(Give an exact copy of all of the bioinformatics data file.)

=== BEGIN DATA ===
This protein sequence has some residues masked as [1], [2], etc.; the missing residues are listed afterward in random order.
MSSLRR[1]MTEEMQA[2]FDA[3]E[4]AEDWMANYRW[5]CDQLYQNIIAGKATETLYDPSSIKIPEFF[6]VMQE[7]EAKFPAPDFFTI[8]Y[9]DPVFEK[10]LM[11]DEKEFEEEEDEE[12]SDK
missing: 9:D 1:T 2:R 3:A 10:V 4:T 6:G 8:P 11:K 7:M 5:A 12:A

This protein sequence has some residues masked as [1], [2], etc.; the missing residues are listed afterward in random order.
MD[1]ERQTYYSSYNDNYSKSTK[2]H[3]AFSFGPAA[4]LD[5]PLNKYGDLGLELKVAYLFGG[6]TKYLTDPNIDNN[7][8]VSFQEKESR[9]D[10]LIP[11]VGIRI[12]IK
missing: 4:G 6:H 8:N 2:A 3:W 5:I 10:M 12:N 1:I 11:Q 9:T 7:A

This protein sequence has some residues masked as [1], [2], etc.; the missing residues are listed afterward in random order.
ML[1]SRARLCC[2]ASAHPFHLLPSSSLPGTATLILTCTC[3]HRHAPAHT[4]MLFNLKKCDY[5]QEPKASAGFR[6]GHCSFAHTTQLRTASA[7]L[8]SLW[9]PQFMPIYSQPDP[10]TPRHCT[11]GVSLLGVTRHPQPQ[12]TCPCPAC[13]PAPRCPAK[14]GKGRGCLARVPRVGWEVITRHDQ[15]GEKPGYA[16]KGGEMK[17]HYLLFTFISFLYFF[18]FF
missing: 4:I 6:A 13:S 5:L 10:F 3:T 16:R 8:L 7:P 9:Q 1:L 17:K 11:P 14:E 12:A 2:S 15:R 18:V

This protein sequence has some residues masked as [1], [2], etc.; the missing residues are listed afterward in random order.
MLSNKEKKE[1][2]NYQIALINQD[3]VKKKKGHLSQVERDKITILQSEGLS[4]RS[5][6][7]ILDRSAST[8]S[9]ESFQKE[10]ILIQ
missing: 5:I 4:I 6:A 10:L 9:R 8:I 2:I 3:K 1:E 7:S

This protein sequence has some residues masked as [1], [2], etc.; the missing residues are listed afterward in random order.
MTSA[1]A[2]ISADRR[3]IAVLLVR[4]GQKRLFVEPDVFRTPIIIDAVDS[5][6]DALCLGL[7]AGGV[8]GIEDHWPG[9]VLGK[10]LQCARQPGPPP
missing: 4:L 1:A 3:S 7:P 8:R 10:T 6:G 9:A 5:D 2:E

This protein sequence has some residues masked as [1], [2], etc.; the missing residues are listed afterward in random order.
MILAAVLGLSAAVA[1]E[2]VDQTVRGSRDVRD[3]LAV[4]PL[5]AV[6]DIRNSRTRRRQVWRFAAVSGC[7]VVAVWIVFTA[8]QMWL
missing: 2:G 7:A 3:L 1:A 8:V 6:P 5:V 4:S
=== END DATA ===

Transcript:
This protein sequence has some residues masked as [1], [2], etc.; the missing residues are listed afterward in random order.
MSSLRR[1]MTEEMQA[2]FDA[3]E[4]AEDWMANYRW[5]CDQLYQNIIAGKATETLYDPSSIKIPEFF[6]VMQE[7]EAKFPAPDFFTI[8]Y[9]DPVFEK[10]LM[11]DEKEFEEEEDEE[12]SDK
missing: 9:D 1:T 2:R 3:A 10:V 4:T 6:G 8:P 11:K 7:M 5:A 12:A

This protein sequence has some residues masked as [1], [2], etc.; the missing residues are listed afterward in random order.
MD[1]ERQTYYSSYNDNYSKSTK[2]H[3]AFSFGPAA[4]LD[5]PLNKYGDLGLELKVAYLFGG[6]TKYLTDPNIDNN[7][8]VSFQEKESR[9]D[10]LIP[11]VGIRI[12]IK
missing: 4:G 6:H 8:N 2:A 3:W 5:I 10:M 12:N 1:I 11:Q 9:T 7:A

This protein sequence has some residues masked as [1], [2], etc.; the missing residues are listed afterward in random order.
ML[1]SRARLCC[2]ASAHPFHLLPSSSLPGTATLILTCTC[3]HRHAPAHT[4]MLFNLKKCDY[5]QEPKASAGFR[6]GHCSFAHTTQLRTASA[7]L[8]SLW[9]PQFMPIYSQPDP[10]TPRHCT[11]GVSLLGVTRHPQPQ[12]TCPCPAC[13]PAPRCPAK[14]GKGRGCLARVPRVGWEVITRHDQ[15]GEKPGYA[16]KGGEMK[17]HYLLFTFISFLYFF[18]FF
missing: 4:I 6:A 13:S 5:L 10:F 3:T 16:R 8:L 7:P 9:Q 1:L 17:K 11:P 14:E 12:A 2:S 15:R 18:V

This protein sequence has some residues masked as [1], [2], etc.; the missing residues are listed afterward in random order.
MLSNKEKKE[1][2]NYQIALINQD[3]VKKKKGHLSQVERDKITILQSEGLS[4]RS[5][6][7]ILDRSAST[8]S[9]ESFQKE[10]ILIQ
missing: 5:I 4:I 6:A 10:L 9:R 8:I 2:I 3:K 1:E 7:S

This protein sequence has some residues masked as [1], [2], etc.; the missing residues are listed afterward in random order.
MTSA[1]A[2]ISADRR[3]IAVLLVR[4]GQKRLFVEPDVFRTPIIIDAVDS[5][6]DALCLGL[7]AGGV[8]GIEDHWPG[9]VLGK[10]LQCARQPGPPP
missing: 4:L 1:A 3:S 7:P 8:R 10:T 6:G 9:A 5:D 2:E

This protein sequence has some residues masked as [1], [2], etc.; the missing residues are listed afterward in random order.
MILAAVLGLSAAVA[1]E[2]VDQTVRGSRDVRD[3]LAV[4]PL[5]AV[6]DIRNSRTRRRQVWRFAAVSGC[7]VVAVWIVFTA[8]QMWL
missing: 2:G 7:A 3:L 1:A 8:V 6:P 5:V 4:S